To attract foreign direct investment, it is necessary to concentrate on different areas. On the one hand, Guatemala must formulate and implement policies to promote and modernize the supply of industrial parks. This is the case for the Guatemalan economy because the rest of the region has an advantage in industrial areas, ready for new companies to start operations and specialize in industries with greater added value. Second, because it is the closest neighbor to Mexico, Guatemala can take advantage of the opportunities that the former country can no longer absorb. On the other hand, in order to further fortify the Guatemalan economy, it is vital to strengthen the network of local suppliers to complement the value chains.

Given the significant nearshoring investment flows that its neighbor to the North generates, Guatemala’s proximity to Mexico opens the doors to opportunities. Guatemala can integrate itself into low and medium-complexity manufacturing value chains to supply clusters such as automotive, agri-food, medical devices, pharmaceuticals, and other light manufacturing activities. It can also become the logistics hub for North America for these industries thanks to Guatemala’s competitive distribution costs.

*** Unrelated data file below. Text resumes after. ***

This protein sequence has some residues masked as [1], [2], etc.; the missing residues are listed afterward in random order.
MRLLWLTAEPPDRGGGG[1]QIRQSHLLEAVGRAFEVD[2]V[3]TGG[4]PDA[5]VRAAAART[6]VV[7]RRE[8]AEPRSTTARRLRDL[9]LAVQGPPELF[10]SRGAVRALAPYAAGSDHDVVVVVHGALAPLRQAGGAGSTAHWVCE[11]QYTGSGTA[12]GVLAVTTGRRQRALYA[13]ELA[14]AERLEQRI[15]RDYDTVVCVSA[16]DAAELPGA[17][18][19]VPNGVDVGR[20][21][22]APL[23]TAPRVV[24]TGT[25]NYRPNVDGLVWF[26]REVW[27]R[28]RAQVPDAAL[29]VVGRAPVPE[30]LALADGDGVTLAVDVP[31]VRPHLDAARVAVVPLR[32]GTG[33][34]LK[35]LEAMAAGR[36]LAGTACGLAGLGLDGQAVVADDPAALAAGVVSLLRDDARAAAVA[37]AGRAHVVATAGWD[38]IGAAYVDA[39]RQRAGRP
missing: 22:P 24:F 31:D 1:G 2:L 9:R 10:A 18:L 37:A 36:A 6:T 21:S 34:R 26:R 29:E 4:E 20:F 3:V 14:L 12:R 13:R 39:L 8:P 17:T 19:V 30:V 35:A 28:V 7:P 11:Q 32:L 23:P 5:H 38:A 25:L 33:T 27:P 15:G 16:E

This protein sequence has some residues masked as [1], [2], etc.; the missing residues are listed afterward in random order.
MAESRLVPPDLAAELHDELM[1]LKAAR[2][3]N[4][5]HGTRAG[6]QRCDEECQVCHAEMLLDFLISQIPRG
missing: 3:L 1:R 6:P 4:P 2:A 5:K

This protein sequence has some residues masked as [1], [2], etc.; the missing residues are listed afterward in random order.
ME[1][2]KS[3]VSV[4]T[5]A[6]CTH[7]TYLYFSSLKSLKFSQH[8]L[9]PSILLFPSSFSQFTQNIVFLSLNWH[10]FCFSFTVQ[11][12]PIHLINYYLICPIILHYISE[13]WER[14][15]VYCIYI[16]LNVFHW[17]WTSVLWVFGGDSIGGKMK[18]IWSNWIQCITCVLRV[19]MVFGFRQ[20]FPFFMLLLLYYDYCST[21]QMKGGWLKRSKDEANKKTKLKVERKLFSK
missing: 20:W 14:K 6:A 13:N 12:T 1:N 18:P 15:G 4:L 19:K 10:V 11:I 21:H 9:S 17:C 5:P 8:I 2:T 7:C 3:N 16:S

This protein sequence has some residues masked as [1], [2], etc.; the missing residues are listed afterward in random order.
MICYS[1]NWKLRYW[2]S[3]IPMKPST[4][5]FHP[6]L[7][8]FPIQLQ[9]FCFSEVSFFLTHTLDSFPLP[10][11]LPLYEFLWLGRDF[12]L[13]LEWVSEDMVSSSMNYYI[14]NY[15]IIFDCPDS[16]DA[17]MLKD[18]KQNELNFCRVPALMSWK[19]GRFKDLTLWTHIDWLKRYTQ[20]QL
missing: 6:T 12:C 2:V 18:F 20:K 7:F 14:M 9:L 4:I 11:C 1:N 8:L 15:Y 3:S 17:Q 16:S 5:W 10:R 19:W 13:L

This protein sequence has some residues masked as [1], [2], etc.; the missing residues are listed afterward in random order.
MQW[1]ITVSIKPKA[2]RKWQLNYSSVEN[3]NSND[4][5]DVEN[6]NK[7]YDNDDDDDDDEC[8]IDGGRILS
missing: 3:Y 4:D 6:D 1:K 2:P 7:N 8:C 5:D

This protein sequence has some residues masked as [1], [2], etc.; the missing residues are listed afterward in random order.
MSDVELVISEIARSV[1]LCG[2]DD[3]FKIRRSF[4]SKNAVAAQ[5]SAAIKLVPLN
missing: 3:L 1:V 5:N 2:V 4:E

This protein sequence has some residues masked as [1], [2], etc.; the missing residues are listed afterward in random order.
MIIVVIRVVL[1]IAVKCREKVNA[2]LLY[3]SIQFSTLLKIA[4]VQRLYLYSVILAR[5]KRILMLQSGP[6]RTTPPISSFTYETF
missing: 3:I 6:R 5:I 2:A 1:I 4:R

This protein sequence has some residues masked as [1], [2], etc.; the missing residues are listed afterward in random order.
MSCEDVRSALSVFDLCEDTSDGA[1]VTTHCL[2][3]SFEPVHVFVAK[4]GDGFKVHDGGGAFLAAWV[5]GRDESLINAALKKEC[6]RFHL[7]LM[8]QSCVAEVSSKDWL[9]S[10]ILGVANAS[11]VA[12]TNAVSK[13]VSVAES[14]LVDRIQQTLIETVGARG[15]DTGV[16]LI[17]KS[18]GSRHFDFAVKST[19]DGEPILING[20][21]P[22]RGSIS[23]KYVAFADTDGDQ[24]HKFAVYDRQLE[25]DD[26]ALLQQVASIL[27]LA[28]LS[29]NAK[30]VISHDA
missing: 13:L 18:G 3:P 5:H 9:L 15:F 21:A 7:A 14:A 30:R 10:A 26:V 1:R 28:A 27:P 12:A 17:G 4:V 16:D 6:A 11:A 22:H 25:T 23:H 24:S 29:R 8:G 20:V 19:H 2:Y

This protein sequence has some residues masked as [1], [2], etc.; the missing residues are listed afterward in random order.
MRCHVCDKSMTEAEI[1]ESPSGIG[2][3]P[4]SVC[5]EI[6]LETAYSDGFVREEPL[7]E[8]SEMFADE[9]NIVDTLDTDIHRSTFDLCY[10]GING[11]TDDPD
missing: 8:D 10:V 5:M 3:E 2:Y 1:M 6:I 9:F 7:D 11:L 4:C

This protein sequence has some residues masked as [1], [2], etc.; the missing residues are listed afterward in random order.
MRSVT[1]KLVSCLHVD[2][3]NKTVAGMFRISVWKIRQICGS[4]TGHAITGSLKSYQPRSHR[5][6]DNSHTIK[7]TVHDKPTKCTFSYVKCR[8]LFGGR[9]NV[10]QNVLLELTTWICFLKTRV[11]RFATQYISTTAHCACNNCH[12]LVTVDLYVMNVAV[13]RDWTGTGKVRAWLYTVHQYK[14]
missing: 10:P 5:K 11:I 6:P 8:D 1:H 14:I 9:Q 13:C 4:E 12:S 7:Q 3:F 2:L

Along with the rest of Central America, the Guatemalan economy shares competitive advantages for nearshoring, such as strategic location, cultural affinity with North America, competitive operating costs, and a substantial network of free trade agreements. The industries’ specialization differentiates Guatemala, the workforce’s qualities, and the regulations for business start-ups. Like Costa Rica, Guatemala stands out for the size of its domestic market, political and economic stability, the redundancy of renewable electrical energy, and a well-organized business sector. However, those who view Central America from abroad see a region with a common foreign trade framework and economic institutions that unite its countries. A regional approach to development is vital since, in terms of population size and total production, the countries of the isthmus are very small when they act individually.